C. Stephen Tusa - JP Morgan Chase & Co, Research Division

Just first a question on kind of strategic priorities. We look at this ClydeUnion deal and obviously a big deal, and the estimates have been revised down twice, even in core thermal for whatever reason, whether it's systems or components, the leverages, just not been that good. And the longer-term targets that we maybe had expected after APV of 16% look like they're not really going to be achievable at this stage of the game. You have $1 billion of debt maturity that you have to do something about over the next 2 years and then another $1 billion a year after that -- very senior respected CFO leaving the company. Why are we even talking about deals right now and bolt-ons? Why aren't we just kind of putting the gun down and just executing on what we have in front of us, which seems to be a decent long-term late cycle organic story? Is there something defensive -- did you have to do this Clyde deal? Are there deals that you have to do because of competitive pressures or are all of these by choice?

Christopher J. Kearney

First of all, Steve, what I would tell you is we've not for a second lost our discipline, the discipline that we've applied over the last 7 years. We've been very, very focused and faithful to our disciplined capital allocation process, and we'll continue to do that. With respect to ClydeUnion, we do expect that we will naturally delever from that and make significant progress on that as the year goes on. And I think, if you look at our projected leverage by the end of the year and cash availability and consider that over that period of time, there may be different forms and sizes of acquisitions that will continue to strategically move that business forward. I think there are things that we have to continue to think about, and I think there are things that we logically can, given our financial position. So we are committed to moving that business forward, and we're committed to supporting appropriate investment in our other platforms. I think we have the wherewithal to do that. I'd also tell you that with respect to Flow, if you look at some of the acquisitions that we've done over the past couple of years like Gerstenberg, Anhydro, Murdoch, those are not big dollar acquisitions but they paid off for us enormously because what we were able to do was put those technologies together and leverage huge opportunities. So if you look for instance at the dairy systems opportunities that we talked about this morning and the huge contracts we've gotten in the last quarter and in December, frankly, those would not been possible without putting those pieces of the puzzle together with respect to Gerstenberg, Anhydro and Murdoch on top of the APV acquisition. And they've really been key and very strategic and very well-bought assets that have made us a significant player in that business. And so I think we have to continue to look at all of our businesses that way. We have said, and we did say at the beginning when we acquired ClydeUnion, that we would be focused on debt reduction and moving back to our target range. We're committed to doing that, but we think we can do that in a fairly short term.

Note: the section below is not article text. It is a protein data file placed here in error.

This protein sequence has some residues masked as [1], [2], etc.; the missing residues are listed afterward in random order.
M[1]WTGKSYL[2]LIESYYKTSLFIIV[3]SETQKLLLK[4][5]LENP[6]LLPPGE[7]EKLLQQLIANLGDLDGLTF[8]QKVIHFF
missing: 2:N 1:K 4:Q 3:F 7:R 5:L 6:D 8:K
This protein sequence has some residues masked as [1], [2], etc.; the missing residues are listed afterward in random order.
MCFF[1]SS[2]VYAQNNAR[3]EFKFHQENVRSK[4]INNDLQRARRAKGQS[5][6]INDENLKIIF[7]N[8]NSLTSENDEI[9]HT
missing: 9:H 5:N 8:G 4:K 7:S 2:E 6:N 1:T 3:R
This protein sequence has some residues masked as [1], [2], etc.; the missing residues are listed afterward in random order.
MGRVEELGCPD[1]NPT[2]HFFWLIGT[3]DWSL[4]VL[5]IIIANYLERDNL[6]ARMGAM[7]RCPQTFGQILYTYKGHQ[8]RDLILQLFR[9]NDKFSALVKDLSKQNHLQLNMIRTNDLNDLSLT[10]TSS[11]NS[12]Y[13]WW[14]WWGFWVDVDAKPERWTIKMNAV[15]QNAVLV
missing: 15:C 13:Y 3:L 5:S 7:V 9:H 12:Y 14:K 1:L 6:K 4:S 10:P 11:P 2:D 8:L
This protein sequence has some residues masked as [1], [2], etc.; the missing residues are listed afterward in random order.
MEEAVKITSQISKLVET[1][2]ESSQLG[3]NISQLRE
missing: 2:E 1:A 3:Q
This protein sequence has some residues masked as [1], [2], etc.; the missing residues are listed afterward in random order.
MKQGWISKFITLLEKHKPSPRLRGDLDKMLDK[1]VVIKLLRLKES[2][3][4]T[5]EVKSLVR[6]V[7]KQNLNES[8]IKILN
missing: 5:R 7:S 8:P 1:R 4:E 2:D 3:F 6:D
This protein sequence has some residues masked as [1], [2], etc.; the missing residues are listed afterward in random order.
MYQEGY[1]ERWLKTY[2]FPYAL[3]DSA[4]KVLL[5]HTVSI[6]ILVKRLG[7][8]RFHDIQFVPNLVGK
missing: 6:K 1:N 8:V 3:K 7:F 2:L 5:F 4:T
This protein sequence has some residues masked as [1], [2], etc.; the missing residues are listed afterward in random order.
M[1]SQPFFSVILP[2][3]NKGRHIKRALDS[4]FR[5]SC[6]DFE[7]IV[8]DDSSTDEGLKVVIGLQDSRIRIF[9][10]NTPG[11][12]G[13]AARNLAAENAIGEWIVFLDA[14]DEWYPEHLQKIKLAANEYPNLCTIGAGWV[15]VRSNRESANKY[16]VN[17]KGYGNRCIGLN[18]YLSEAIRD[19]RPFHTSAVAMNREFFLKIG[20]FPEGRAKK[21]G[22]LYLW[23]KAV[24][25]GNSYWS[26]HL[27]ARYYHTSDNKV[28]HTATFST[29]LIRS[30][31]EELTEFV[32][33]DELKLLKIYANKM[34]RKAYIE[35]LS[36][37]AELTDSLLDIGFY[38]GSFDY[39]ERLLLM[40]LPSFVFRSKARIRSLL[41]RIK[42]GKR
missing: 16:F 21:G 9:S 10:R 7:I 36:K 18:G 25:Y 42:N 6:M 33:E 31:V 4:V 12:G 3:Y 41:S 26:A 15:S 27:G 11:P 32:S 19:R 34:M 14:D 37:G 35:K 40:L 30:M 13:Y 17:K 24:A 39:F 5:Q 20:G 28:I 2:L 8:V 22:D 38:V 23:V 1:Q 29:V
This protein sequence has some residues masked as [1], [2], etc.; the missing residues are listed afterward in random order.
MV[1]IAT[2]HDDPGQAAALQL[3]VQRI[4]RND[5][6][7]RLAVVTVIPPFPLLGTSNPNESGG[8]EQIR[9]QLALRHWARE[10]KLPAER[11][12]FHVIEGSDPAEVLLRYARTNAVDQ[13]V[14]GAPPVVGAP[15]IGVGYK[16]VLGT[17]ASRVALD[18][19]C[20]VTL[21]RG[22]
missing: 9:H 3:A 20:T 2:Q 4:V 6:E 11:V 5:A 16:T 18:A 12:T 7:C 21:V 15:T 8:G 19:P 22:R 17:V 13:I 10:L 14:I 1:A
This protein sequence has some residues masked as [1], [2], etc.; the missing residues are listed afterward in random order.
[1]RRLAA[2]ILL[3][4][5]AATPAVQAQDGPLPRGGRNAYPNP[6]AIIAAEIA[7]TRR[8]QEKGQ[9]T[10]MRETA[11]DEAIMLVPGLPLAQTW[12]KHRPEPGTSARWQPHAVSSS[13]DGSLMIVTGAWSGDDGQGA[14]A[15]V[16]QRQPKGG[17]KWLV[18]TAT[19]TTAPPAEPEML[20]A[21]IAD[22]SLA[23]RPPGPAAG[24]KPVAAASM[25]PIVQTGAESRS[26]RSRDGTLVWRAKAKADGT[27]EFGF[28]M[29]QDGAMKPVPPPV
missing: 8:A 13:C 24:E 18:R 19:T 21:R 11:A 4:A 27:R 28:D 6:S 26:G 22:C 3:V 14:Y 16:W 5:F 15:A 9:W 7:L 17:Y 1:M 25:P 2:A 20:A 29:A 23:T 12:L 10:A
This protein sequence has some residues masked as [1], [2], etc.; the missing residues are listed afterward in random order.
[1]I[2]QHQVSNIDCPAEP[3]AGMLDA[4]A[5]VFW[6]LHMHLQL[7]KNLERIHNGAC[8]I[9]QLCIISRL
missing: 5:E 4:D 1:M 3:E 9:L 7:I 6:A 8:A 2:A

C. Stephen Tusa - JP Morgan Chase & Co, Research Division

Okay. And then just on the...

Christopher J. Kearney

Patrick, do you have...

Patrick J. O'Leary